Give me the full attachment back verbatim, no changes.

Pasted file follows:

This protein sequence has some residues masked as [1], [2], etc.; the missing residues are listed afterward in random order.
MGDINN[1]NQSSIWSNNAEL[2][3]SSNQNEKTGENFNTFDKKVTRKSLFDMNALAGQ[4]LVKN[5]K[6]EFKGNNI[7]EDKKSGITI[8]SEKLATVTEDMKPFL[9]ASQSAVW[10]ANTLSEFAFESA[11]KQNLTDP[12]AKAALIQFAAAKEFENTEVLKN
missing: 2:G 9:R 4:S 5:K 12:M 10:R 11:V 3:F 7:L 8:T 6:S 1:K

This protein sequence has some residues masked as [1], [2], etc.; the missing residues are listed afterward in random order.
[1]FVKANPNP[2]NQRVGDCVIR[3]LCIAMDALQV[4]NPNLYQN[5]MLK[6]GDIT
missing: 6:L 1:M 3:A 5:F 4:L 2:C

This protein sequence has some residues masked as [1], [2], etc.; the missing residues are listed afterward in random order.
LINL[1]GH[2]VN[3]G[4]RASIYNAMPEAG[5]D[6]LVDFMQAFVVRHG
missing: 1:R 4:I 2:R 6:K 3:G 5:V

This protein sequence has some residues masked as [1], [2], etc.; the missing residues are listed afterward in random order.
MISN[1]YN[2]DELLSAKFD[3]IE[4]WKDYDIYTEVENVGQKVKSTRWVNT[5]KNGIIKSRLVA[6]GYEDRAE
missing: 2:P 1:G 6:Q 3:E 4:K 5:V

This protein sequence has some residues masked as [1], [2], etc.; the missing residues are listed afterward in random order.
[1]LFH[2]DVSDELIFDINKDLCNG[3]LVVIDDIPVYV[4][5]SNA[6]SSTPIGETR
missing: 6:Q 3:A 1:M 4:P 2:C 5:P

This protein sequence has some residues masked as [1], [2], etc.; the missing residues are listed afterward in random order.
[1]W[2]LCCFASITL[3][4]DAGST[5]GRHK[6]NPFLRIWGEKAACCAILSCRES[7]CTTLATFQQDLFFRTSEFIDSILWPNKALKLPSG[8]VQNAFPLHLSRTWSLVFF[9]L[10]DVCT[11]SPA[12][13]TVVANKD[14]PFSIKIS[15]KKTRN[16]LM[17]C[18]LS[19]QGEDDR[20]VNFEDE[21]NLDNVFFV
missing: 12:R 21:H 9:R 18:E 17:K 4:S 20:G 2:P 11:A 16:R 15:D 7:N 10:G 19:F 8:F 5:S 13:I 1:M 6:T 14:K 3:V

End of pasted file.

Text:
This protein sequence has some residues masked as [1], [2], etc.; the missing residues are listed afterward in random order.
MGDINN[1]NQSSIWSNNAEL[2][3]SSNQNEKTGENFNTFDKKVTRKSLFDMNALAGQ[4]LVKN[5]K[6]EFKGNNI[7]EDKKSGITI[8]SEKLATVTEDMKPFL[9]ASQSAVW[10]ANTLSEFAFESA[11]KQNLTDP[12]AKAALIQFAAAKEFENTEVLKN
missing: 2:G 9:R 4:S 5:K 12:M 10:R 11:V 3:F 7:L 8:T 6:S 1:K

This protein sequence has some residues masked as [1], [2], etc.; the missing residues are listed afterward in random order.
[1]FVKANPNP[2]NQRVGDCVIR[3]LCIAMDALQV[4]NPNLYQN[5]MLK[6]GDIT
missing: 6:L 1:M 3:A 5:F 4:L 2:C

This protein sequence has some residues masked as [1], [2], etc.; the missing residues are listed afterward in random order.
LINL[1]GH[2]VN[3]G[4]RASIYNAMPEAG[5]D[6]LVDFMQAFVVRHG
missing: 1:R 4:I 2:R 6:K 3:G 5:V

This protein sequence has some residues masked as [1], [2], etc.; the missing residues are listed afterward in random order.
MISN[1]YN[2]DELLSAKFD[3]IE[4]WKDYDIYTEVENVGQKVKSTRWVNT[5]KNGIIKSRLVA[6]GYEDRAE
missing: 2:P 1:G 6:Q 3:E 4:K 5:V

This protein sequence has some residues masked as [1], [2], etc.; the missing residues are listed afterward in random order.
[1]LFH[2]DVSDELIFDINKDLCNG[3]LVVIDDIPVYV[4][5]SNA[6]SSTPIGETR
missing: 6:Q 3:A 1:M 4:P 2:C 5:P

This protein sequence has some residues masked as [1], [2], etc.; the missing residues are listed afterward in random order.
[1]W[2]LCCFASITL[3][4]DAGST[5]GRHK[6]NPFLRIWGEKAACCAILSCRES[7]CTTLATFQQDLFFRTSEFIDSILWPNKALKLPSG[8]VQNAFPLHLSRTWSLVFF[9]L[10]DVCT[11]SPA[12][13]TVVANKD[14]PFSIKIS[15]KKTRN[16]LM[17]C[18]LS[19]QGEDDR[20]VNFEDE[21]NLDNVFFV
missing: 12:R 21:H 9:R 18:E 17:K 4:S 20:G 2:P 11:A 16:R 15:D 7:N 10:G 19:F 8:F 5:S 13:I 1:M 6:T 14:K 3:V